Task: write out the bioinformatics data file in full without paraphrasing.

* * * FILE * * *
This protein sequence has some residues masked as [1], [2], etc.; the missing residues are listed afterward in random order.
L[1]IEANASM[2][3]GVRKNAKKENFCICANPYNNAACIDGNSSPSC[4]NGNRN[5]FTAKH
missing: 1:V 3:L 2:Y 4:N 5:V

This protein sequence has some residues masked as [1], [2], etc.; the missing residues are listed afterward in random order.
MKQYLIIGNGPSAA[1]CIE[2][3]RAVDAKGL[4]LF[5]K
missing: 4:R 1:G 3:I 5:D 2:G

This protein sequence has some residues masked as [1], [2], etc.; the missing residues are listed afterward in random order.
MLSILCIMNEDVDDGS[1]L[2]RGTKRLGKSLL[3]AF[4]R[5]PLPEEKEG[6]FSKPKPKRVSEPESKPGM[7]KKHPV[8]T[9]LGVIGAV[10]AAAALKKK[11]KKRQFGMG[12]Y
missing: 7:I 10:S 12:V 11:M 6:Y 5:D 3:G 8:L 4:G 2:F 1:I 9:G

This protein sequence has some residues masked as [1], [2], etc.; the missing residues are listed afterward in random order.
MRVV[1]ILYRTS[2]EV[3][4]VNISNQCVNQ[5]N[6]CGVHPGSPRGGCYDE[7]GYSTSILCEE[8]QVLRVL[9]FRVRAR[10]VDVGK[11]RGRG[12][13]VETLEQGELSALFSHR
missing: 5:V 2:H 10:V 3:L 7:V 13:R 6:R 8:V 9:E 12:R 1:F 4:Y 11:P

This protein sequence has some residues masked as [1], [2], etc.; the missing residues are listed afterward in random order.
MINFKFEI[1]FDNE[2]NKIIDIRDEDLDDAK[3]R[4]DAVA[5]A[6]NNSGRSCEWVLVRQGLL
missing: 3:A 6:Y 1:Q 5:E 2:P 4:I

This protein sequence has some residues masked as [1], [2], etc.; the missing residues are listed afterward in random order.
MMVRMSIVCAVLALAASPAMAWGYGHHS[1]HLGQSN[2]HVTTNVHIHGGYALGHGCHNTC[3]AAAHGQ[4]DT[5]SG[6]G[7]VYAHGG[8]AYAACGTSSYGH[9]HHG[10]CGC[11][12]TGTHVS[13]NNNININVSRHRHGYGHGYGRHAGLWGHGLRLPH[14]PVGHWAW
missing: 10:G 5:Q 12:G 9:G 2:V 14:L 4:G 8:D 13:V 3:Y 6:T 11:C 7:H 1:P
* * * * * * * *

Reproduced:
This protein sequence has some residues masked as [1], [2], etc.; the missing residues are listed afterward in random order.
L[1]IEANASM[2][3]GVRKNAKKENFCICANPYNNAACIDGNSSPSC[4]NGNRN[5]FTAKH
missing: 1:V 3:L 2:Y 4:N 5:V

This protein sequence has some residues masked as [1], [2], etc.; the missing residues are listed afterward in random order.
MKQYLIIGNGPSAA[1]CIE[2][3]RAVDAKGL[4]LF[5]K
missing: 4:R 1:G 3:I 5:D 2:G

This protein sequence has some residues masked as [1], [2], etc.; the missing residues are listed afterward in random order.
MLSILCIMNEDVDDGS[1]L[2]RGTKRLGKSLL[3]AF[4]R[5]PLPEEKEG[6]FSKPKPKRVSEPESKPGM[7]KKHPV[8]T[9]LGVIGAV[10]AAAALKKK[11]KKRQFGMG[12]Y
missing: 7:I 10:S 12:V 11:M 6:Y 5:D 3:G 8:L 4:G 2:F 1:I 9:G

This protein sequence has some residues masked as [1], [2], etc.; the missing residues are listed afterward in random order.
MRVV[1]ILYRTS[2]EV[3][4]VNISNQCVNQ[5]N[6]CGVHPGSPRGGCYDE[7]GYSTSILCEE[8]QVLRVL[9]FRVRAR[10]VDVGK[11]RGRG[12][13]VETLEQGELSALFSHR
missing: 5:V 2:H 10:V 3:L 7:V 13:R 6:R 8:V 9:E 12:R 1:F 4:Y 11:P

This protein sequence has some residues masked as [1], [2], etc.; the missing residues are listed afterward in random order.
MINFKFEI[1]FDNE[2]NKIIDIRDEDLDDAK[3]R[4]DAVA[5]A[6]NNSGRSCEWVLVRQGLL
missing: 3:A 6:Y 1:Q 5:E 2:P 4:I

This protein sequence has some residues masked as [1], [2], etc.; the missing residues are listed afterward in random order.
MMVRMSIVCAVLALAASPAMAWGYGHHS[1]HLGQSN[2]HVTTNVHIHGGYALGHGCHNTC[3]AAAHGQ[4]DT[5]SG[6]G[7]VYAHGG[8]AYAACGTSSYGH[9]HHG[10]CGC[11][12]TGTHVS[13]NNNININVSRHRHGYGHGYGRHAGLWGHGLRLPH[14]PVGHWAW
missing: 10:G 5:Q 12:G 9:G 2:V 14:L 4:G 8:D 13:V 3:Y 6:T 11:C 7:H 1:P